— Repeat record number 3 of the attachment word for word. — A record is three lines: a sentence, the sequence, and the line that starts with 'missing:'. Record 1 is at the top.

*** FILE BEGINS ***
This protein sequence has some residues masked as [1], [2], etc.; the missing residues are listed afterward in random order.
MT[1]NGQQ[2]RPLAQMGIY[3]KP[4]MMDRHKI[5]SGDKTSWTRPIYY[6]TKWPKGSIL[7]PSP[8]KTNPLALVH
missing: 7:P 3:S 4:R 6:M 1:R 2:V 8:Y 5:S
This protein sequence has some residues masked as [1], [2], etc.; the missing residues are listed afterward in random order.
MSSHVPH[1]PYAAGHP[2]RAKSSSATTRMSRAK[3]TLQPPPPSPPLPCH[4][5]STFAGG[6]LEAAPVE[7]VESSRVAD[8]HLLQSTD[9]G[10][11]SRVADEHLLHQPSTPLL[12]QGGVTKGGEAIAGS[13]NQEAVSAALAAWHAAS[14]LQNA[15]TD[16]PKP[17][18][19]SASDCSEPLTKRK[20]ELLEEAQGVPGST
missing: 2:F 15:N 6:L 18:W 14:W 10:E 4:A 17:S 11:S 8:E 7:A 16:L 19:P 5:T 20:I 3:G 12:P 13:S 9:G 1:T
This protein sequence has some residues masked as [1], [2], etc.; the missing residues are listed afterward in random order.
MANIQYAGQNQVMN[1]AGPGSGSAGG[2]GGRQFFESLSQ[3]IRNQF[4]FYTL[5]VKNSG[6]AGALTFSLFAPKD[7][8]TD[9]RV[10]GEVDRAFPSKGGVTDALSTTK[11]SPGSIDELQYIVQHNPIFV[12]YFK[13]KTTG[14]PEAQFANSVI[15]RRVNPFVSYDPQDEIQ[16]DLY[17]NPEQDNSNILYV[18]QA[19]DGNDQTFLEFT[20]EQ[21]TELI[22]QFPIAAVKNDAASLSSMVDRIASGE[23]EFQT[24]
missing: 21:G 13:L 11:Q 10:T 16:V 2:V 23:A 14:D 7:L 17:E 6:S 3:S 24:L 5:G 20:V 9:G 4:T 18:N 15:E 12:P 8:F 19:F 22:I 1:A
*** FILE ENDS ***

This protein sequence has some residues masked as [1], [2], etc.; the missing residues are listed afterward in random order.
MANIQYAGQNQVMN[1]AGPGSGSAGG[2]GGRQFFESLSQ[3]IRNQF[4]FYTL[5]VKNSG[6]AGALTFSLFAPKD[7][8]TD[9]RV[10]GEVDRAFPSKGGVTDALSTTK[11]SPGSIDELQYIVQHNPIFV[12]YFK[13]KTTG[14]PEAQFANSVI[15]RRVNPFVSYDPQDEIQ[16]DLY[17]NPEQDNSNILYV[18]QA[19]DGNDQTFLEFT[20]EQ[21]TELI[22]QFPIAAVKNDAASLSSMVDRIASGE[23]EFQT[24]
missing: 21:G 13:L 11:Q 10:T 16:V 2:V 23:A 14:D 7:L 17:E 6:S 3:S 24:L 5:G 20:V 9:G 4:T 18:N 15:E 12:P 8:F 19:F 22:I 1:A